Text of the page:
Bowman, S., & Willis, C. (2003). We media: How audiences are shaping the future of news and information. Reston, VA: Media Center, American Press Institute.

Cheng, J., Danescu-Niculescu-Mizil, C., & Leskovec, J. (2014). How community feedback shapes user behavior. In Proceedings of the 8thInternational AAAI Conference on Web and Social Media (pp. 41-50). Oxford, UK: Association for the Advancement of Artificial Intelligence (AAAI) Press.

Cheng, J., Danescu-Niculescu-Mizil, C., & Leskovec, J. (2015). Antisocial behavior in online discussion communities. In Proceedings form the 9thInternational AAAI Conference on Web and Social Media (pp. 61-70). Oxford, UK: Association for the Advancement of Artificial Intelligence (AAAI) Press.

Cheng, J., Danescu-Niculescu-Mizil, C., Leskovec, J., & Bernstein, M. (2017). Anyone can become a troll. American Scientist, 105, 152-155.

Chmiel, A., Sobkowicz, P., Sienkiewicz, J., Paltoglou, G., Buckley, K., Thelwall, M., & Holyst, J. (2011). Negative emotions boost user activity at BBC forum. Physica A, 390, 2936–2944. https://doi.org/10.1016/j.physa.2011.03.040

Cicchirillo, V., Hmielowski, J., & Hutchens, M. (2015). The mainstreaming of verbally aggressive online political behaviors. Cyberpsychology, Behavior, and Social Networking, 18, 253–259. https://doi.org/10.1089/cyber.2014.0355

CIM. (2017). CIM 2017: HLN bereikt marktleiderschap dat ongezien is in Europa [HLN is market leader in Europe]. Retrieved from https://www.persgroepadvertising.be/nl/blog/HLN-bereikt-marktleiderschap-dat-ongezien-is-in-Europa

Claessens, N., & Van den Bulck, H. (2014). A severe case of disliking Bimbo Heidi, Scumbag Jesse and Bastard Tiger: Analysing celebrities’ online anti-fans. In S. Reijnders, K. Zwaan, & L. Duits (Eds.), The Ashgate research companion to fan cultures (pp. 63–74). London, England: Ashgate.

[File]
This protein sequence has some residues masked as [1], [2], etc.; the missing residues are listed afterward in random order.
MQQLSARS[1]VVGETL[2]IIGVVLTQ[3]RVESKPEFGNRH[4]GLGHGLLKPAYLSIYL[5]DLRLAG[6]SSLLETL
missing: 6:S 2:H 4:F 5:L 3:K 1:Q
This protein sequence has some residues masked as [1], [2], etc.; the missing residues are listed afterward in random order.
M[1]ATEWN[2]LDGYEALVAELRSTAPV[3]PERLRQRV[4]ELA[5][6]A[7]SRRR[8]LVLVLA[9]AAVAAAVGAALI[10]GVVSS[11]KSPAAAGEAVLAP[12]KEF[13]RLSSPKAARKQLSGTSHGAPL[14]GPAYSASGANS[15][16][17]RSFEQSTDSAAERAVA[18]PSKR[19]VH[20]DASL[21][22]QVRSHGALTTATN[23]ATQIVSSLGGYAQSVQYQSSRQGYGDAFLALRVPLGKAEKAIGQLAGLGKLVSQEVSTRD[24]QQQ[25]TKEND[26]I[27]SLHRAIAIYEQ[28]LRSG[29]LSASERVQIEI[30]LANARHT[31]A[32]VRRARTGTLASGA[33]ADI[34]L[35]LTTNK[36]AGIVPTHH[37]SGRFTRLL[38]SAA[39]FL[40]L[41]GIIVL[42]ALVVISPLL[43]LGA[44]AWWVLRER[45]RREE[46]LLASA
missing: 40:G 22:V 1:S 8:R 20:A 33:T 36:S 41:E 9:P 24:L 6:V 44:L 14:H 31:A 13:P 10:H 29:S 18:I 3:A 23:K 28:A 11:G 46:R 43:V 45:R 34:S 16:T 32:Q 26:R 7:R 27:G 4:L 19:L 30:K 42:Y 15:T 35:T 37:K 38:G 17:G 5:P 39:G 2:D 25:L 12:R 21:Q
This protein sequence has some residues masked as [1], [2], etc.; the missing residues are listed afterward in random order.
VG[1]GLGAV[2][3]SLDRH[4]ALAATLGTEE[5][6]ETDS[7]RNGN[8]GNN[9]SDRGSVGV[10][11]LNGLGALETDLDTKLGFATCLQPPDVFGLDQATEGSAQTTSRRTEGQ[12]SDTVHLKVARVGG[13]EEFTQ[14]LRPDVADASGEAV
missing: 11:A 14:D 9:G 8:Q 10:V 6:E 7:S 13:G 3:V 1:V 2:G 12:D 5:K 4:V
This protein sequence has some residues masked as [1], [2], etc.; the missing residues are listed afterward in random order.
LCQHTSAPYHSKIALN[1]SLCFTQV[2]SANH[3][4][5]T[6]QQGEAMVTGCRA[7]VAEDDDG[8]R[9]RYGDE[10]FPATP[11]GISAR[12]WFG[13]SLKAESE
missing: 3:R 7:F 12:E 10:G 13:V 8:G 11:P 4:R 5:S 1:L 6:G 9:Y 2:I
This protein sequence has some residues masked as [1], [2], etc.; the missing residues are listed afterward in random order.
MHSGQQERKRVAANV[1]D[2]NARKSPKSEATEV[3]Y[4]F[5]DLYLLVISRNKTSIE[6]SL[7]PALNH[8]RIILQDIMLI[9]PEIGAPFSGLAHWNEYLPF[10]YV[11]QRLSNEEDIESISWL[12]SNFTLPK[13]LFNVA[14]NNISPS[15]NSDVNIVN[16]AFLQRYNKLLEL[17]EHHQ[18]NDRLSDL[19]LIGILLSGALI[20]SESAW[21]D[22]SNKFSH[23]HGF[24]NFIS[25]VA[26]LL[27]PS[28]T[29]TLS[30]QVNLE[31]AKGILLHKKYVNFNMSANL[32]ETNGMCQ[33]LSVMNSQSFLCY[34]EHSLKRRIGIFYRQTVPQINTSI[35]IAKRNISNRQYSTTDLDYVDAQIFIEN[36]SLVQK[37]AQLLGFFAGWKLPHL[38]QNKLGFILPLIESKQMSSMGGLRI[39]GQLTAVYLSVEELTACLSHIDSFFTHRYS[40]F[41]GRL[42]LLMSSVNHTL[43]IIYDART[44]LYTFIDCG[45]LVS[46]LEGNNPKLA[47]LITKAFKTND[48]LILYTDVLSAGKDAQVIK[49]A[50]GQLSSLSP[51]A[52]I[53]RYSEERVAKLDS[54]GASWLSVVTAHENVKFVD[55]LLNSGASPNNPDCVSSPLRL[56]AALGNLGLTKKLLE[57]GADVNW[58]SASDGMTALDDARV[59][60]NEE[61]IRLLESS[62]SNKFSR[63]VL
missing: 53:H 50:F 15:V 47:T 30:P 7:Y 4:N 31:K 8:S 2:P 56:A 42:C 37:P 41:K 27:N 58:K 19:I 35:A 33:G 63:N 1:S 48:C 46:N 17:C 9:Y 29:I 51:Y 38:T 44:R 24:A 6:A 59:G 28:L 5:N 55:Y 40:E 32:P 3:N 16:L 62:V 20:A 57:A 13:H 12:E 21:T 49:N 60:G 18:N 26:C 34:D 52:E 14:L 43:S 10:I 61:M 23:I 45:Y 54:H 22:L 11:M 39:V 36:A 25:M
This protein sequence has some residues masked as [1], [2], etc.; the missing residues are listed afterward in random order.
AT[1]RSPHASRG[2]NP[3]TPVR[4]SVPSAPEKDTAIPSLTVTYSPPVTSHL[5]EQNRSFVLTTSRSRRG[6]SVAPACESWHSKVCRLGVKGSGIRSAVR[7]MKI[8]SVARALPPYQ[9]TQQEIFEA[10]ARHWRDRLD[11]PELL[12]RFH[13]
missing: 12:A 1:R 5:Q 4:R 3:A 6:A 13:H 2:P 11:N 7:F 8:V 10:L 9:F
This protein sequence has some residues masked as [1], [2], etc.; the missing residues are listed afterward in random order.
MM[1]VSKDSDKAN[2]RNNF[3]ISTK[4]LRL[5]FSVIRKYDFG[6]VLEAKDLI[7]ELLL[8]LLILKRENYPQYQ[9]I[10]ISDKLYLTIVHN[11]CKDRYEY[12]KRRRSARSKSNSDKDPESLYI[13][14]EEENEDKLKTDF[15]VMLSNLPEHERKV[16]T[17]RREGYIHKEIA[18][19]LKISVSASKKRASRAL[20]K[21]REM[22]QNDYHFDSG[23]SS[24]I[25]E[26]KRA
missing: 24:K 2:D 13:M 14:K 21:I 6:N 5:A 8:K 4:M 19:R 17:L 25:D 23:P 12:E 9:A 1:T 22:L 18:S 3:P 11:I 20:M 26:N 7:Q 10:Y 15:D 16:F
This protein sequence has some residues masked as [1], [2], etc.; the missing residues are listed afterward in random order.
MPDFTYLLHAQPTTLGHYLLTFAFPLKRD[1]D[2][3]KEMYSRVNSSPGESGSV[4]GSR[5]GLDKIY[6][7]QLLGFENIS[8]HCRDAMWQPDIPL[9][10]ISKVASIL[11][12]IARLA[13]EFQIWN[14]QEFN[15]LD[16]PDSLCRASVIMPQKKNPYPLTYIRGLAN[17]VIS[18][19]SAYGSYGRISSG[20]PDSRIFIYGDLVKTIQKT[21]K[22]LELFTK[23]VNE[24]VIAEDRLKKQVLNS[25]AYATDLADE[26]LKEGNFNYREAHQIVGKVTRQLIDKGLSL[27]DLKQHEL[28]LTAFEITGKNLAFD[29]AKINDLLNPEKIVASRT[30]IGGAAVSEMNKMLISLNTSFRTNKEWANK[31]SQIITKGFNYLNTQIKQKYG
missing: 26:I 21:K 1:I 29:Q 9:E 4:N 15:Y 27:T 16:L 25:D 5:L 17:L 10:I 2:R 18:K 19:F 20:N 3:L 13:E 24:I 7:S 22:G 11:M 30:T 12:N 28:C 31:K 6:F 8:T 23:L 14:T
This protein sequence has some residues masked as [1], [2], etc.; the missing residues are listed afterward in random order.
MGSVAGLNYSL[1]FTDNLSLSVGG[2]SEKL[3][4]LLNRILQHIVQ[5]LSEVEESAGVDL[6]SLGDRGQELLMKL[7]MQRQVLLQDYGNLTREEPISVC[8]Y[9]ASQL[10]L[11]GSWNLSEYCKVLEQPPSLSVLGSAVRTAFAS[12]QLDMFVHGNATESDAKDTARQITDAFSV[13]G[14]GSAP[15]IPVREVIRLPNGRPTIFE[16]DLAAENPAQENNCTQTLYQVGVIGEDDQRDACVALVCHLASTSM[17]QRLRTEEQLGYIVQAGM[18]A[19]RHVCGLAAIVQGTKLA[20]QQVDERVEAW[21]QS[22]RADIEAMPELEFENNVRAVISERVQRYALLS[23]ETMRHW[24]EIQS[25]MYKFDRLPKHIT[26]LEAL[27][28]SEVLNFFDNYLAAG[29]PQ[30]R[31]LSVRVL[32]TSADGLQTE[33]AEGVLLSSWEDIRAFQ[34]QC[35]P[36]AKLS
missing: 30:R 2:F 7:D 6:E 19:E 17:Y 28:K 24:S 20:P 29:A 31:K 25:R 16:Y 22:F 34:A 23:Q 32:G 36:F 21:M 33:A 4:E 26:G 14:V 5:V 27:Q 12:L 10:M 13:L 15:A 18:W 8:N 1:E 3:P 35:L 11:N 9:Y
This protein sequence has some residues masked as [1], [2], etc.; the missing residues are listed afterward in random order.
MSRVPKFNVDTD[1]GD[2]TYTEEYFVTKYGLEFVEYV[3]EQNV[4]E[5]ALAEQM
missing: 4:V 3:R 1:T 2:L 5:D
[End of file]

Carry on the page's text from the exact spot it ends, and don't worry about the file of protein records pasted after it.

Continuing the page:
Coe, K., Kenski, K., & Rains, S. A. (2014). Online and uncivil? Patterns and determinants of incivility in newspaper website comments. Journal of Communication, 64, 658–679. https://doi.org/10.1111/jcom.12104

Dalla Pozza, V., Di Pietro, A., Morel, S., & Psaila, P. (2011). Justice, freedom and security. Cyberbullying among young people. Brussels, Belgium: European Union Publications Office.

De Backer, C. J. S., & Fisher, M. L. (2012). Tabloids as windows into our interpersonal relationships: A content analysis of mass media gossip from an evolutionary perspective. Journal of Social, Evolutionary, and Cultural Psychology, 6, 404–424. https://doi.org/10.1037/h0099244

De Backer, C. J., Nelissen, M., Vyncke, P., Braeckman, J., & McAndrew, F. T. (2007). Celebrities: From teachers to friends. Human Nature, 18, 334–354. https://doi.org/10.1007/s12110-007-9023-z

DeSmet, A., Veldeman, C., Poels, K., Bastiaensens, S., Van Cleemput, K., Vandebosch, H., & De Bourdeaudhuij, I. (2014). Determinants of self-reported bystander behavior in cyberbullying incidents amongst adolescents. Cyberpsychology, Behavior, and Social Networking, 17, 207–215. https://doi.org/10.1089/cyber.2013.0027